AL GORE: Slams Bush’s Record in Lone Star State
GOP presidential candidate George W. Bush took a beating yesterday from Democratic rival Vice President Al Gore, in his home state of Texas, where Gore slammed the governor's health care record and accused him of "grossly mismanaging" the state's budget. At a San Antonio meeting yesterday with three single mothers whose children lack health coverage, Gore said Bush had "squander[ed]" Texas' large budget surplus with $1.6 billion in tax breaks, rather than helping the state's uninsured residents. Pointing out that Texas ranks number one in the nation for families without health insurance, Gore said, "Gov. Bush chose a different set of priorities. Instead of addressing the serious problems we are hearing about today, the governor made his top priority a large tax cut for special interests." Roughly 600,000 Texas children are eligible for state coverage, yet remain uninsured. With an expected Medicaid shortfall this year of up to $633 million, critics say there will be few resources to enroll them (Neal/Edsall, Washington Post, 7/21). In total, 1.4 million of the nation's 11 million uninsured children reside in Texas. In San Antonio, childhood immunization rates are among the lowest for any big city, as only 70% of toddlers receive needed inoculations (Glover, AP/Greensboro News & Record, 7/20).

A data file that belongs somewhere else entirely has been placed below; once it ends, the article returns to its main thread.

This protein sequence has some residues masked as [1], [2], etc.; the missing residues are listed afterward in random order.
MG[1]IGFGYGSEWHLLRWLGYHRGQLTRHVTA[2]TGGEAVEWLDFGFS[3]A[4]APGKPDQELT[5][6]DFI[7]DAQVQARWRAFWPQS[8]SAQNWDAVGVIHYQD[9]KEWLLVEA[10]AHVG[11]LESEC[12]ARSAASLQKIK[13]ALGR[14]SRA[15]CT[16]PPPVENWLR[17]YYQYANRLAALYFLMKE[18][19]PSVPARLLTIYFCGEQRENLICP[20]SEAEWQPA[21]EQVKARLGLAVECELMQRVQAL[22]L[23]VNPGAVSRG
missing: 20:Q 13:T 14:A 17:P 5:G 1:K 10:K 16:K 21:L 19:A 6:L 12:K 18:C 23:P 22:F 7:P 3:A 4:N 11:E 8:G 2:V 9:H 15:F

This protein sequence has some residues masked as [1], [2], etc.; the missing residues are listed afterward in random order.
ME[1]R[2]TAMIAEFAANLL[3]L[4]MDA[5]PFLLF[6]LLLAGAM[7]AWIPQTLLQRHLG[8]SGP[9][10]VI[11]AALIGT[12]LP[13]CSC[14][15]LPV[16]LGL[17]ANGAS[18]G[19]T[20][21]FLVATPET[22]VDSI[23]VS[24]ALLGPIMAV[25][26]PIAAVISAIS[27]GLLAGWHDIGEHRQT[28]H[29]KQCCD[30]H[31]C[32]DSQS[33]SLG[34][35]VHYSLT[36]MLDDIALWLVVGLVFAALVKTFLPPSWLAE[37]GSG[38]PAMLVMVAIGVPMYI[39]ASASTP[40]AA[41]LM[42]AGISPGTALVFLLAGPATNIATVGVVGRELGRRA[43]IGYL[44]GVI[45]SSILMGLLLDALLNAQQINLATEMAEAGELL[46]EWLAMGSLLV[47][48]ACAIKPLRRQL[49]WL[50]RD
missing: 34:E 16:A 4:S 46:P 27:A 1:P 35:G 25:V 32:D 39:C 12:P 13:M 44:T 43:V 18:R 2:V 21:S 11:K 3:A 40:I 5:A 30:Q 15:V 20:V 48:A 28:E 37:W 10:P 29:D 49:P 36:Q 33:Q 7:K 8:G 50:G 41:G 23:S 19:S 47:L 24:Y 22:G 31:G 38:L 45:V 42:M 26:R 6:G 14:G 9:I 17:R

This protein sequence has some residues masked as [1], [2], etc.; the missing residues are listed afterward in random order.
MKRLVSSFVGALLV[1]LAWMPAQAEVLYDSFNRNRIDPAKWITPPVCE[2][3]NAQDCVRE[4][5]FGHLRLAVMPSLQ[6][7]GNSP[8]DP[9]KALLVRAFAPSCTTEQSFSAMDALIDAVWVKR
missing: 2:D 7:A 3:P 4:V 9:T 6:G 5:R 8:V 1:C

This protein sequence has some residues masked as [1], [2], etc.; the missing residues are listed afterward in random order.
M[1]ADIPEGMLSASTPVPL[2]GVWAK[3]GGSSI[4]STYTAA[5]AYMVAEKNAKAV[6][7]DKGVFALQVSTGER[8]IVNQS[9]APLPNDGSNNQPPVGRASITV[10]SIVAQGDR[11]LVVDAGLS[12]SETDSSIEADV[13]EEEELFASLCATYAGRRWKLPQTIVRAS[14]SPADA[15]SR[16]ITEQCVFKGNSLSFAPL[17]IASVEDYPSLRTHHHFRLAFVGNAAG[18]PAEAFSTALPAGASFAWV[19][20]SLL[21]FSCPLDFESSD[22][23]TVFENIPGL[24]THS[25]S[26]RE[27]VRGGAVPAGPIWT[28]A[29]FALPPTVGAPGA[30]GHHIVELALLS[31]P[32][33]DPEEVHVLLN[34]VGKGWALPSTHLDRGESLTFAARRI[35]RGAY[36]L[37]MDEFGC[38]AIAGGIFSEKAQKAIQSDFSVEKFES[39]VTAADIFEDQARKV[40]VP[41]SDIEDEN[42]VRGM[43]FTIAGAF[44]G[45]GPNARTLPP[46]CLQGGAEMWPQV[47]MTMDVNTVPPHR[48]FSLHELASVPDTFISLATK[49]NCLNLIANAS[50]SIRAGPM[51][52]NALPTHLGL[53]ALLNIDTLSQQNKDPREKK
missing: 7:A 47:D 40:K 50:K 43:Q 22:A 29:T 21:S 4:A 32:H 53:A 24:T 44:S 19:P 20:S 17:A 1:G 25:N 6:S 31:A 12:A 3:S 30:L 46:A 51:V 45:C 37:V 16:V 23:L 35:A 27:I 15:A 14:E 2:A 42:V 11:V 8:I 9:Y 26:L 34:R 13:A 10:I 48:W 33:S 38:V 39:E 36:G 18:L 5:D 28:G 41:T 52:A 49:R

Back in Black?
State Rep. Garnett Coleman (D) said, "We have taken away our flexibility to fund future needs by doing a very, very large tax cut. What it says is, instead of investing in the future ... [t]he priority was a political priority." Although Texas budget officials recently announced that the state had underestimated Medicaid and prison expenditures by about $610 million -- a figure that critics say is much higher -- Texas Comptroller Carole Keeton Rylander, a Bush supporter, said at a news conference yesterday that the state was $1.4 billion in the black, enough to cover the unexpected Medicaid and prison costs and "still have plenty of money left over for other priorities." Launching an immediate counteroffensive to Gore's attack, the Bush camp argued that "there is no deficit in Texas." Bush said, "I am proud that under my leadership, working with Republicans and Democrats, Texas has increased spending for education, increased spending for health care, built and funded prisons, cut taxes by record amounts -- and we still have a large surplus" (Washington Post, 7/21).